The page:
- Sometime between March 12–20 most households will have received an invitation, in the form of a letter, to self-respond online or by phone to the 2020 Census. (Some households will also have received paper questionnaires to allow for self-response by mail during this time period as well.)
- Please note: If you prefer to respond by mail but do not receive a questionnaire in your first mailing from the U.S. Census Bureau, you can wait for the fourth mailing, in mid-April 2020, which will include a paper questionnaire to respond by mail.
- If your household has not self-responded following the initial letter from the Census Bureau you will receive a reminder letter in the mail from the Census Bureau sometime between March 16–24.
- Any households who have not responded following the two initial letters from the Census Bureau will receive a reminder postcard sometime between March 26–April 3.
- If your household has not self-responded by April 3 they will receive an additional reminder letter along with a paper questionnaire in case your household wishes to respond by mail from the Census Bureau sometime between April 8–16.
- Households will receive one final reminder postcard from the Census Bureau sometime between April 20–27 inviting them to self-respond to the 2020 Census if the household has not responded by April 16.
- However, as a result of COVID-19 the deadline for self-response online, by phone or by returning the paper questionnaire has been extended to August 14 (from July 31).
- In late May, census takers will begin visiting households that have not yet responded to the 2020 Census to help complete the count. However, the Census Bureau is monitoring the evolving COVID-19 outbreak, and have stated that they will adjust census taker and survey operations as necessary in order to follow the guidance of federal, state and local health authorities.
The Census Bureau has ensured people that this year’s census self-response options will be accessible for everyone. As of March 20, the Census Bureau has released three factsheets addressing the accessibility of the 2020 Census including Fact Sheet on Accessibility of the 2020 Census, The 2020 Census is Accessible for Everyone and 2020 Census 508 Frequently Asked Questions.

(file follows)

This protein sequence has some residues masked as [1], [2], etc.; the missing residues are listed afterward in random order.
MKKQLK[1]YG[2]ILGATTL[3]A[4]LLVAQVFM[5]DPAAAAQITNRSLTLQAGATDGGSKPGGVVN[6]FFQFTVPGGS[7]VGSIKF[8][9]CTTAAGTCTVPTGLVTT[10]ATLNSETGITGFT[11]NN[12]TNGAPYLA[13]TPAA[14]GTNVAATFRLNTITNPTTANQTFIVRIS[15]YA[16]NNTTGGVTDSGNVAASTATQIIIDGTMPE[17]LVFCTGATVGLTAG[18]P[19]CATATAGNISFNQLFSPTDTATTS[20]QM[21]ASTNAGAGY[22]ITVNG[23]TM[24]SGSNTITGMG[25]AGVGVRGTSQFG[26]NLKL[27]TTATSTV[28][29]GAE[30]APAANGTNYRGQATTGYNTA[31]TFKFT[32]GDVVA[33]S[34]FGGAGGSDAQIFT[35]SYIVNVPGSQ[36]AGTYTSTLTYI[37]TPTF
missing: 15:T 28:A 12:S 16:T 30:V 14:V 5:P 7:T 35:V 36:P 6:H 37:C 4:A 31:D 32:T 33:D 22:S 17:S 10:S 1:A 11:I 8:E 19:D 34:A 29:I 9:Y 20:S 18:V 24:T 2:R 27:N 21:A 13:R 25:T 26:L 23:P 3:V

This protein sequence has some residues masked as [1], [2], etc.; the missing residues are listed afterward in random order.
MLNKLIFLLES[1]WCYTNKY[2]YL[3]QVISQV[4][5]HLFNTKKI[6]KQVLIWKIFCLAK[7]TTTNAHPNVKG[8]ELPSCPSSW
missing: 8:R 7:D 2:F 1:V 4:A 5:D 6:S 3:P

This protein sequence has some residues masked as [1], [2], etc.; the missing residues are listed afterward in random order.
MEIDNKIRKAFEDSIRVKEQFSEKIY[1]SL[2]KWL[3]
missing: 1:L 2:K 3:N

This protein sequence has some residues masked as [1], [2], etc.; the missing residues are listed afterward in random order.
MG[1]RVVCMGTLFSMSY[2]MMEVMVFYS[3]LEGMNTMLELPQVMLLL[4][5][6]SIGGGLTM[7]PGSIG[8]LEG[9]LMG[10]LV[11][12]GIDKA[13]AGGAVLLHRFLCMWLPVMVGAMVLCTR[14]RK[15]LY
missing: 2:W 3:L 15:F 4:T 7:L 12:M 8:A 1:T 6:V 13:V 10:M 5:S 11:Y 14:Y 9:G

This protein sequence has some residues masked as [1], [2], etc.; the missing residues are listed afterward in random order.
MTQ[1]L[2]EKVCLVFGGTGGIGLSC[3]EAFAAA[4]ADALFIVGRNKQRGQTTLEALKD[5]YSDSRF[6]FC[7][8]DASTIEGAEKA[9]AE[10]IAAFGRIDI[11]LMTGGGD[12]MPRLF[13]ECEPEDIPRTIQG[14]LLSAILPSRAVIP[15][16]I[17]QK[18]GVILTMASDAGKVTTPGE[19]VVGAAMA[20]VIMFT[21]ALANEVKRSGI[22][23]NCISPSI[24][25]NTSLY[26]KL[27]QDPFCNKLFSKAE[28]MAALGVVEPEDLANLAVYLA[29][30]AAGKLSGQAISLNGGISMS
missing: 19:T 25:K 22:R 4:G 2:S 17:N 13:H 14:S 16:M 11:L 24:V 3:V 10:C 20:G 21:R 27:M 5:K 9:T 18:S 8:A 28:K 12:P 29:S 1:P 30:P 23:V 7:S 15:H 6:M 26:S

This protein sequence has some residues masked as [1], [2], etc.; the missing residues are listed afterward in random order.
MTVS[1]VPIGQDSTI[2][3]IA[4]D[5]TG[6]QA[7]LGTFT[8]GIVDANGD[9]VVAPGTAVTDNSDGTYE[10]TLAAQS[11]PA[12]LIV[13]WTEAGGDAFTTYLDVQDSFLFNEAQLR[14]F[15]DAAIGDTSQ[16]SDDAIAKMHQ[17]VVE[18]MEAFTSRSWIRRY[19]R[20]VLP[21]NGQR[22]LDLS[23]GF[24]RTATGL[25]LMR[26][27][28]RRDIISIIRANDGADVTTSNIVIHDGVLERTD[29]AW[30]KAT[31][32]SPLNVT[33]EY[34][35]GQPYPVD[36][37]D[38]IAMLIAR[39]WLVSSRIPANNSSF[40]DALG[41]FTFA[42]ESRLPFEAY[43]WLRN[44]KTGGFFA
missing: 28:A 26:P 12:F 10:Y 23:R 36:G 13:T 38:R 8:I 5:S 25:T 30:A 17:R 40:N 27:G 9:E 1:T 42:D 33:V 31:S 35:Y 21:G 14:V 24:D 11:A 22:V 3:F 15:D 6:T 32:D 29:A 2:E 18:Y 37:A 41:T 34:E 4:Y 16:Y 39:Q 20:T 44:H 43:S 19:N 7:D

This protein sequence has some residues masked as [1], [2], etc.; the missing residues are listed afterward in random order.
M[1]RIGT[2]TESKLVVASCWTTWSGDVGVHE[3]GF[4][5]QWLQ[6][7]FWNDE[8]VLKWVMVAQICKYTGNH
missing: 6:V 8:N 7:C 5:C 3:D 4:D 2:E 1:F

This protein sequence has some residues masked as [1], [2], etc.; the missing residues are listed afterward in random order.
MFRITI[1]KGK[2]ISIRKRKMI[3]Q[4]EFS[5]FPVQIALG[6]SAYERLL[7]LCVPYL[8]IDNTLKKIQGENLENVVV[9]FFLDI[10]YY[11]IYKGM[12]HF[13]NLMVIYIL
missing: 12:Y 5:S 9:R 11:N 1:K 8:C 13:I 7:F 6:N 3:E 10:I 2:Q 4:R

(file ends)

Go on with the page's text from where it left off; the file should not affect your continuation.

- Online. The 2020 Census online self-response website will meet the latest web accessibility guidelines, so you should be able to navigate through census materials online without a mouse and use assistive technology such as a screen reader. A video guide in American Sign Language is available to help you complete the census online.
- By Phone. Census Questionnaire Assistance phone lines are now available in English and 12 additional languages if you want to self-respond by phone or have any questions related to the census. You can also complete the census in English by calling 844-467-2020 to use TDD (Telephone Display Device).
- By Mail. Braille and large print guides will be available to assist you with completing the paper questionnaire. A braille BRF file (a digital Braille file that can be read using a refreshable Braille display that is connected to a computer or smartphone, or with a Braille notetaker that is connected to the Internet.) and large-print English language guides, as well as non-English language guides, are now available on the bureau’s website.
Prior to COVID-19, the Census Bureau had planned to distribute hard-copies of the braille language guide at partner events, conferences, and meetings. However, the Census Bureau is now working on changing their hard-copy braille language guide distribution plan, because of the COVID-19 pandemic. NDRN is working closely with the Census Bureau on an updated distribution plan for hard-copies of the braille language guide and will update stakeholders as more information becomes available.
Please note: The Braille and large-print language guides are not the actual questionnaires. Individuals are still expected to complete the census online, by phone or by completing the “standard” questionnaire if they want to respond to the census by mail. These guides are similar to “sample ballots.”